09 Oct Scouting Notes: Anthony Russo, QB, Temple
Redshirt Senior | 6’4” 240 lbs | Doylestown, PA
A big-bodied passer with a sturdy frame who has too many inconsistencies in his game to be trusted at the moment
Anthony Russo is an old school quarterback who operates strictly within the pocket in the Temple offense. After being plugged into the starting role as a redshirt sophomore in 2018, Russo took the reins for the Owls quarterback job. He’s built for the position and can endure the damage of a pocket onslaught, but does not play with ideal accuracy or processing speed for an NFL quarterback. Russo’s best fit will be with an offense that lets him hit body shots in the short and intermediate areas of the field, particularly in the middle of the field. The full field will become more available to him if he improves his ball placement and ability to deliver into his receiver’s leverage.
– Has an adequate sense of pressure in the pocket, and won’t go blind to backside breakthrough
– Totes a rock solid frame that allows him to eat arm tackles and shimmy his way through contact inside of the pocket
– Puts faith in his arm and won’t back away from attempting tough throws over the middle of the field and over the top of the linebackers
– Still developing a sense of touch, and it flashes on the deep ball arc
– Will occasionally work through his progressions and find secondary and tertiary options
– Toughness is evident in the way he handles contact, and he isn’t going to back down to any big hits
– Mechanically clunky thrower who can affect his own ball placement with unnatural and hinged motions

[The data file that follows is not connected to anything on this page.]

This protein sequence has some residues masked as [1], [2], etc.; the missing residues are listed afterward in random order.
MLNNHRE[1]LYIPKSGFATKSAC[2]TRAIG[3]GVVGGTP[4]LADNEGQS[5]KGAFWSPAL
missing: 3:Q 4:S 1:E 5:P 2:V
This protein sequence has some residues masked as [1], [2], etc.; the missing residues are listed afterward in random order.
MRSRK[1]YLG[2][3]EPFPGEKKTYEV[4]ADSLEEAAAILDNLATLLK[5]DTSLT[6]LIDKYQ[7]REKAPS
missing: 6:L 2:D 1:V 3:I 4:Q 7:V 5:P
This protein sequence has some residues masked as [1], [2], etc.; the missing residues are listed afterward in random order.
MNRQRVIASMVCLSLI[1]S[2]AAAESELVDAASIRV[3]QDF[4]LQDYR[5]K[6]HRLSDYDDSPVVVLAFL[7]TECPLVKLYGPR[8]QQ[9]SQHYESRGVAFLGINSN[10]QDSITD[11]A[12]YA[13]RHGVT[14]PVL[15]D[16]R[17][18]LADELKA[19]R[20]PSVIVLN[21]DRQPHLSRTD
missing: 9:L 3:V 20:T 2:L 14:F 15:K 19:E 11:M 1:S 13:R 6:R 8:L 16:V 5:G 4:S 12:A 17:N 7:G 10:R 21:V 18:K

– Stares holes through his target and tips off defenders prior to the start of his arm action
– Doesn’t have the athleticism to make many plays as a runner, and will need to win within the defined boundaries of the pocket
– Accuracy is average at best, and it takes away a lot of his opportunities when going down the field
– Arm strength doesn’t match up with the body type, as it’s only adequate for a quarterback prospect
– Needs to speed up his process more often when under pressure
– Calf injury heading into junior year (Aug 19)
– Cast on throwing hand (Nov 18)
Russo projects as a developmental backup or third string quarterback who can be brought on as a priority free agent or late round selection. The cupboard isn’t bare for him in terms of growth potential, and with some tweaks to his game he could earn himself an invite to one of the premier all-star games after the season. Overall, Russo is a quality college quarterback who may never start games in the league, but could become a low end contributor as part of the 53-man roster.
What to watch in 2020:
The departure of reliable targets Isaiah Wright and Kenny Yeboah may put a damper on Russo’s statistical output for his senior year, but he should be able to post modest results both in the wins column and in the stat sheet. It’s unlikely that Russo outperforms his past two seasons, but he’ll have an opportunity to cement himself as one of the better late day three senior quarterbacks in a class that doesn’t have many surefire bets in that group. If he can improve his ball placement and clean up his mechanics, he could build up some more interest as a prospect in his final year.